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About Astypalaia

Bygone eras have left a tangible mark on ancient Astypalaia - the Venetian Castle (dating back to the 13th century) perched on top of the hill in Chora monumentalizes the Guerini family's Venetian rule that lasted (nearly uninterrupted) from 1204 all the way through to 1537. This long Venetian period was followed by a comparable stretch of Turkish presence on the Dodecanese islands - Turks left in the early 20th century, only to give way to a sequence of conquerors - the British, Italians, and Germans all enjoyed a brief presence in Astypalaia before the island was eventually back under Greek jurisdiction in 1948.

Astypalaia today is a treasure ground of ancient architectural remains, scenic spots, and secluded beaches. The island's remote charm comes at a price of little to no infrastructure, especially in the outlying areas, but the trade-off is certainly worth its unparalleled tranquility and pristine quality. Thanks to the island's longstanding fishing tradition and incredible marine wealth, fish and seafood are abundant in local taverns (along with home-grown, organic produce), which are aplenty in the settlements of Chora, nearby the port of Pera Gialos, travelers' darling Maltezana (Analipsi), and the tiny villages of Livadia and Vathi.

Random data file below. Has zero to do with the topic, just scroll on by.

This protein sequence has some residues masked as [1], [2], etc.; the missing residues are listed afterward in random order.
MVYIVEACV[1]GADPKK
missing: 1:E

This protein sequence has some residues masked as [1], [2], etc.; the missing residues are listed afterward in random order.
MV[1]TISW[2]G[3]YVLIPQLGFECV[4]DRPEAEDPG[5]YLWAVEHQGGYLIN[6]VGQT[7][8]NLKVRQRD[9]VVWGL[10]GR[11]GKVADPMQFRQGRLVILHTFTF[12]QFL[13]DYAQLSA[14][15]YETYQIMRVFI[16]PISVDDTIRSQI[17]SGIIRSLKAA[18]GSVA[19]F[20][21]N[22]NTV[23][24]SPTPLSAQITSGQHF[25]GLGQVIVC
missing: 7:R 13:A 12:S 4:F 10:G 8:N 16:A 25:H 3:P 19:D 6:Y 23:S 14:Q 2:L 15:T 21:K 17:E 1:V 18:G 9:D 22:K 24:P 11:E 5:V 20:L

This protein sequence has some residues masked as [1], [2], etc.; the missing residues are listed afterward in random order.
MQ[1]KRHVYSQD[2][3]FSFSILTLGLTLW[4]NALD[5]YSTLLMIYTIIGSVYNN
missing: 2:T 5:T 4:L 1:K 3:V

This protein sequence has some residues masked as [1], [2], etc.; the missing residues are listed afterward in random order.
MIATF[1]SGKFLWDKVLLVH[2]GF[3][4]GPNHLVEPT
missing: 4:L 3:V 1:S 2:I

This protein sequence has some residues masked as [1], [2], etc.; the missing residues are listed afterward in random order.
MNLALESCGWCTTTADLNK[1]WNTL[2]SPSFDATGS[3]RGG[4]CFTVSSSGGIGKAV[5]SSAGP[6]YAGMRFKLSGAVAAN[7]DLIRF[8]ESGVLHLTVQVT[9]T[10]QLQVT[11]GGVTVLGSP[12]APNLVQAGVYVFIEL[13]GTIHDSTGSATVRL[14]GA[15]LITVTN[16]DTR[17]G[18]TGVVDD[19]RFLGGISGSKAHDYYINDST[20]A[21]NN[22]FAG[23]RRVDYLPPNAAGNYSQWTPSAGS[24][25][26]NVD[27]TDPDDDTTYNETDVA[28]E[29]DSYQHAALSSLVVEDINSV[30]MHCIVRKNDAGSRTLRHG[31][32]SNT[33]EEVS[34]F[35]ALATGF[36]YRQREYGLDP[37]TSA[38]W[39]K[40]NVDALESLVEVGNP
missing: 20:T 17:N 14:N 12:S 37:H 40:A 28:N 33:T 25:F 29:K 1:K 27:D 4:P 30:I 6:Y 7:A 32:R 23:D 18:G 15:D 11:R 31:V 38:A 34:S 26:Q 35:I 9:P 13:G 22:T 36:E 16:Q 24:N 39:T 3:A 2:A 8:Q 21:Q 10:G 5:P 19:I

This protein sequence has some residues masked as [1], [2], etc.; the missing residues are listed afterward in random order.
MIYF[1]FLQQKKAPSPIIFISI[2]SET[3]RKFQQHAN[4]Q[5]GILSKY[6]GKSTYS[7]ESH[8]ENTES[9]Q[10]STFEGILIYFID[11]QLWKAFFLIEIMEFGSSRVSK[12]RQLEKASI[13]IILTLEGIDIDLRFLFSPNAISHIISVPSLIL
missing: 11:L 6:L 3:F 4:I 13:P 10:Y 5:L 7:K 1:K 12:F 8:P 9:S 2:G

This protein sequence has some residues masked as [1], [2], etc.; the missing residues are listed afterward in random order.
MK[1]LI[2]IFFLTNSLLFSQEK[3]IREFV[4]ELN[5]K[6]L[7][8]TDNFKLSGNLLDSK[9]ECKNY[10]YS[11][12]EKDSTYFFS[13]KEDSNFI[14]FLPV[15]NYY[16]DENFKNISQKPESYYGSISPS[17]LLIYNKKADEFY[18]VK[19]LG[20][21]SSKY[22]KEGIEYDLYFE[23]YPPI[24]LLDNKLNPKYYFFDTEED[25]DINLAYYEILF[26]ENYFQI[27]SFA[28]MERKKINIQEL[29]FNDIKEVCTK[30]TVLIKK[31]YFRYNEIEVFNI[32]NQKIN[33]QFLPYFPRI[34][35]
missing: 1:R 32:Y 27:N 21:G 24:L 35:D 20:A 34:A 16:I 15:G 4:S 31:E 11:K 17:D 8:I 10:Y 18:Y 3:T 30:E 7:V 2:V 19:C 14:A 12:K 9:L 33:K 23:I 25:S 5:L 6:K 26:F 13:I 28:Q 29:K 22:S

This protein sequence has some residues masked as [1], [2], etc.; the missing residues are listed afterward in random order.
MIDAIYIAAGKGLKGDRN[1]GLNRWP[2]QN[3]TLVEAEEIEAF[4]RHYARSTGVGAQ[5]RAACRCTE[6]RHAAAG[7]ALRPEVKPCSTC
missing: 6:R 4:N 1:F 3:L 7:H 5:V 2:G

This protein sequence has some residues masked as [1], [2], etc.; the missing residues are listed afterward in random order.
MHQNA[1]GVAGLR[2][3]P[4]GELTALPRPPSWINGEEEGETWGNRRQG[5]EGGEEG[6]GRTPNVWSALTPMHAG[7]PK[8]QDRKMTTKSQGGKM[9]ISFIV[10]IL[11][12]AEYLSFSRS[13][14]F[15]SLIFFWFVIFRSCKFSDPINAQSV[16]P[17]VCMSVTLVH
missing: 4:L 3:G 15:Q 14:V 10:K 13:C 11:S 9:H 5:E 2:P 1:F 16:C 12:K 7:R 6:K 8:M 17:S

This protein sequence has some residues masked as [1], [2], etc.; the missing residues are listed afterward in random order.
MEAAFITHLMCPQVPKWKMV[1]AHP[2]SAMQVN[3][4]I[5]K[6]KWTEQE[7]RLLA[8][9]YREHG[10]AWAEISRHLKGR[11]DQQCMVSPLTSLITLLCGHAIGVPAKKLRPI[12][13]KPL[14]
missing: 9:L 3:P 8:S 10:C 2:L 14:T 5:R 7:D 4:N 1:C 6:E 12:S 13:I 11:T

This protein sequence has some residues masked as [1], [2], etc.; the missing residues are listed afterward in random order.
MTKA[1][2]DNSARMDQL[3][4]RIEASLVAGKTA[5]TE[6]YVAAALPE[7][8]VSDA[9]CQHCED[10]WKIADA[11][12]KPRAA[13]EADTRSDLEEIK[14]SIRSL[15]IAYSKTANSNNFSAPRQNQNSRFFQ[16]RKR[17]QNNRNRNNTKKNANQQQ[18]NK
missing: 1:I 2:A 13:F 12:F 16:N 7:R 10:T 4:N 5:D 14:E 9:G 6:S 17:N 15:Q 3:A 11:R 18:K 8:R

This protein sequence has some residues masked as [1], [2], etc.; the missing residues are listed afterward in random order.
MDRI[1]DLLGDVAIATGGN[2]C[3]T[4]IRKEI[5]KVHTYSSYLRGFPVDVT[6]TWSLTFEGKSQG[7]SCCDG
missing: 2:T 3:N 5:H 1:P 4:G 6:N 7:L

Windmills Astypalaia


Good to know

Public Transport

Public buses run relatively frequently during the summer, connecting the Chora (buses stop in Chora Square) to other larger destinations throughout the island, such as Pera Gialos, Maltezana, and Livadi. During low season, however, buses are infrequent, and travelers would be better off renting a car or hiring a cab.


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